At the recent event, NetworkX Paris, many topics were covered, including insights into the broadband industry, Wi-Fi evolution and Fiber-to-the-Home’s status. Although not a central focus at the event, sustainability is gaining momentum with importance throughout the value chain. Maarten Egmond, CTO of Genexis, shares his reflections on the crucial role of sustainability in a modern network ecosystem.
Rethinking powering Wi-Fi in homes
According to Wi-Fi Alliance, the global economic value of Wi-Fi is expected to reach 5 trillion USD by 2025 and billions of devices are shipped each year. Many of these devices end up in consumer homes, including routers, gateways and connected devices. These are not just limited to the usual mobile phones, tablets and laptops but increasingly include everything from lightbulbs to security cameras to refrigerators, enabling smart homes. As the number of devices connected to Wi-Fi networks grows, this collectively contributes to increased power consumption.
Wi-Fi was never originally conceived with low power in mind, and up to Wi-Fi 7, there has been limited focus on this topic. The groundwork is starting now for Wi-Fi 8, including a focus on improving power consumption. This shows that the urgency to reduce environmental impact is higher than ever. But we cannot wait and need to be innovative on top of existing standards to reduce power consumption while at the same time avoiding impact on the user experience.
Therefore, it was interesting to see that the focus on sustainability at the event was limited. While everyone agrees it’s a critical topic, there is a struggle to define clear selection criteria that actually make a difference rather than just ‘checkboxing’ sustainability.
EU Code of Conduct for the energy consumption of broadband equipment
Following the Code of Conduct on energy consumption is a good starting point to help Communications Service Providers (CSPs) minimize their carbon footprint. The objective of the Code is to establish voluntary limits on power consumption to stimulate energy-efficient design, manufacturing, and usage of broadband equipment, including modems, routers, and other networking devices. Genexis is a signatory of the Code of Conduct and actively participates in meetings to set these standards.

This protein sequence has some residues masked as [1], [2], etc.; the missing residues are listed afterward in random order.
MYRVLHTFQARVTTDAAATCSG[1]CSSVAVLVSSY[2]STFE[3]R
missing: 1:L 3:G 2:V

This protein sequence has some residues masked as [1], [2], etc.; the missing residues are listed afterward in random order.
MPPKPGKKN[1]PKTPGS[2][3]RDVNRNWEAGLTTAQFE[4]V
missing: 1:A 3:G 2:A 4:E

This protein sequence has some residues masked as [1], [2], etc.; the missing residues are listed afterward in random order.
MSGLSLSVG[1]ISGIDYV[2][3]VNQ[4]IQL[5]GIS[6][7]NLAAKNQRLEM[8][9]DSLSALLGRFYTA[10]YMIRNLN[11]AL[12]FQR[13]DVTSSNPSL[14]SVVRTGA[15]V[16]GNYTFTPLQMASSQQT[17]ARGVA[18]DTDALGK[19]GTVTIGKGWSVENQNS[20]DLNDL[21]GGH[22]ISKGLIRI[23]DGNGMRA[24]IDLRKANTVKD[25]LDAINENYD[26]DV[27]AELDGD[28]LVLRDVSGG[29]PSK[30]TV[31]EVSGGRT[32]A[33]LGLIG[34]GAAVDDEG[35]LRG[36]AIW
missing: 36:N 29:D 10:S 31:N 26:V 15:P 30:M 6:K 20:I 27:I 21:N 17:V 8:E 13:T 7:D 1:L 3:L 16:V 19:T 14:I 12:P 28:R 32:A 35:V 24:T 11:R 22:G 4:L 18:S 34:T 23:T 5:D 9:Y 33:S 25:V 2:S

However, this approach has limitations and vendors can optimize further than what the Code of Conduct requires. An additional step for CSPs is to review and compare vendors’ specific power consumption according to the Code’s measurement method. As power consumption is a major contributor to the climate footprint of broadband equipment, this will show the real impact that selecting different products can have. This way, the Code can play a valuable part in the sustainable selection criteria for requests for proposals.
As an industry leader in sustainability, Genexis actively participates in an industry-wide collaboration aimed at standardizing the measurement of sustainability criteria in equipment. By establishing agreed-upon Product Creation Rules that can be used in Environmental Product Declarations across the board, we are not just setting the stage but also empowering buyers (e.g., CSPs) to make fair comparisons based on sustainability criteria, such as power consumption.
Overall, sustainability is becoming a critical aspect of our industry, and CSPs are already aware that they must address it. But they can only do it with their partners in the value chain. Genexis has been on its own sustainability journey for some time and is a committed partner for CSPs to develop energy-efficient and eco-friendly broadband solutions. In the future, let’s give sustainability a more prominent focus in industry events like NetworkX. At Genexis, we are already leading by setting an example, but let’s see others join the conversation and take action.
Read more in our other sustainability blogs.
Author: Mr. Maarten Egmond